Corona-cation Survival Guide for Moms
Written by Madeline Vann, NCC, M.Ed. at White Cloud Therapeutic Services
This is the maximum staycation none of us signed up for, with an extra job description or two thrown in for good measure (and a great deal of social pressure to sparkle while you do them!). I’ve spoken with numerous parents recently who are just overwhelmed at everything they are supposed to do, including keeping the kids focused and productive in the new distance learning environment. Managing your own grief, irritation, anxiety and frustration (and tighter budget) at the same time is simply an added challenge.
So let me just be the first to tell you – you’re doing alright. If you get to the end of the day and everyone is still alive and nothing has been set on fire, I’m going to call it a good day. Yes, we all have that one friend who is using this time with her still well-groomed children to plant an organic vegetable garden, advance their math learning two grades, and re-enact Ancient Greek tragedies using barbies and army figures, but honestly, I’m talking to you, not her.
Here’s a survival guide for you, based on everything I am learning and experiencing along with you as a mom and a counselor working from home:
Outdoors is not cancelled. I can’t stress this enough. Get outside yourself, alone if you can, and also with the kids. Listen to the birds (scientists have proven birdsong physically de-stresses us!). Go someplace where you can see running water, lots of greenery, and plenty of birds. Walk, run, bike or hike and wear the kids out every single day. Bounce with them on the trampoline, if that’s your thing. For those of us who also need to feel productive, this is an excellent time to clean up the yard — recruit your kids to help.
Keep your sense of humor. This might take some intentional work, it’s true, because the uncertainty, stress, and exhaustion make everything less funny. Find ways to keep laughing, whether it’s keeping a written record of amusing things your children and teens say during quarantine or seeking out appropriate stand up comedy shows and movies to watch (Jim Gaffigan, anyone?)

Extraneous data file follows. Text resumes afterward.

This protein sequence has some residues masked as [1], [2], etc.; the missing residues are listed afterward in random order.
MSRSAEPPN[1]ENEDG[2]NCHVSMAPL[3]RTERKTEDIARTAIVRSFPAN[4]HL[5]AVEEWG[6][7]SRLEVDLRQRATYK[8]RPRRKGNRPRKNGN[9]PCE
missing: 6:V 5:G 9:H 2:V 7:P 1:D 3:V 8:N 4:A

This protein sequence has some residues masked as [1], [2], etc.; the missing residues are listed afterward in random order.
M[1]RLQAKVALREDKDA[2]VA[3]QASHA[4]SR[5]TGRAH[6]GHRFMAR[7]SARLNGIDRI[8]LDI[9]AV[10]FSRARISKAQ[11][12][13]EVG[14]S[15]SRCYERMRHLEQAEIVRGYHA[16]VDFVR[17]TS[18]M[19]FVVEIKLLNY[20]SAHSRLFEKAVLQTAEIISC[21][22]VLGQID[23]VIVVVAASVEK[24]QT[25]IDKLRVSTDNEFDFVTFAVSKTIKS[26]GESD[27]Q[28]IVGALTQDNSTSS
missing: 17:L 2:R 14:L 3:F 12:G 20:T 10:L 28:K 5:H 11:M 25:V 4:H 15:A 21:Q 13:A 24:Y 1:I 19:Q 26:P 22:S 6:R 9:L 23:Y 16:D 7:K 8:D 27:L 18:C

Build a blanket fort. Younger kids will love this, if they haven’t already begged for one. If your teens frown on this, too bad. A blanket fort can be soothing for moms as well. Make it an attractive spot for quiet reading or just soothing. A tent or similarly covered patio area outside could provide the same secure benefit. Somehow it’s just easier to talk and relax in a blanket fort. If you have strings of fairy lights to add, so much the better.
Make a vision board. So much change has happened so fast we may feel like we don’t know who we are or what we want. Or perhaps we know exactly those things, and we’re missing what we had BEFORE. A vision board can help you focus on the future. Ask yourself where and who you want to be this time next year, and make a vision board about it. If you’re not sure about a vision board, work on a bucket list. For an extra challenge, do a deep dive into your values at www.lifevaluesinventory.org and find ways to move more towards your values.